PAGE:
# Why does the Wang-Landau algorithm converge?

This algorithm visits every energy state an equal amount of times, and with every visit is also multiplies the density of states by a certain factor f. So how does the density of states get bigger for more probable values? This part is key to understanding the algorithm but I just can't get the hang of it...

Visiting the energy states an equal number of times is the eventual aim of the method, not the starting point. To begin with, the algorithm doesn't visit the energy states with equal probability. It is the adjustment of the estimated density of states that pushes the simulation towards that goal. Initially we don't know what the actual density of states function is.

The acceptance criterion for moves is based on the ratio of the (current estimates of) the densities of states for the initial state's energy and the trial state's energy. Initially these estimates are all set equal to each other; if we did not adjust them, the system would simply spend all its time in the energies with the highest (actual) density of states. Multiplying the current estimate, at the current energy, by a factor $$f$$ greater than 1 is the way of making the simulation less likely to visit that energy in the future. The final result is uniform sampling of energies, produced by (usually) a very strongly varying density of states, proportional to the exponential of the entropy $$S(E)/k_B$$ (in Boltzmann units).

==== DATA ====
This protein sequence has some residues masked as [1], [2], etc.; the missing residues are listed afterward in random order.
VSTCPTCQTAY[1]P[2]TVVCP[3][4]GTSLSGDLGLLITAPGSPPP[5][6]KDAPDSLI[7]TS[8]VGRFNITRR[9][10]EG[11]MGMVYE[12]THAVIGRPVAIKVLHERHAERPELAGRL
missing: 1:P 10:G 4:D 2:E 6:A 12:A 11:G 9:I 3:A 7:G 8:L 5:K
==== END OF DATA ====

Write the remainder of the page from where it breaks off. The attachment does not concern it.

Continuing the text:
It has been described (in a cartoonish way) as clambering around a rough terrain, in which it is difficult to climb out of the holes, but dropping a rock everywhere you go. At the start, most of the time is spent near the bottoms of the holes. Eventually you end up filling up the holes with rocks, and making the terrain more level.

There is a completely different question about the convergence of Wang-Landau, which is how rapidly you reduce the multiplying factor $$f$$ towards unity. This is a little more subtle. I think it's generally understood that the original proposal (simulating until a predetermined measure of flatness of the "visits" histogram has been achieved, then starting again with a fresh histogram, the multiplying factor $$f$$ being reduced by, say, $$f\rightarrow\sqrt{f}$$, so as to continue refining the weights) is too aggressive and does not in general converge. This is called a "saturation error". But I don't think that's the question you are asking.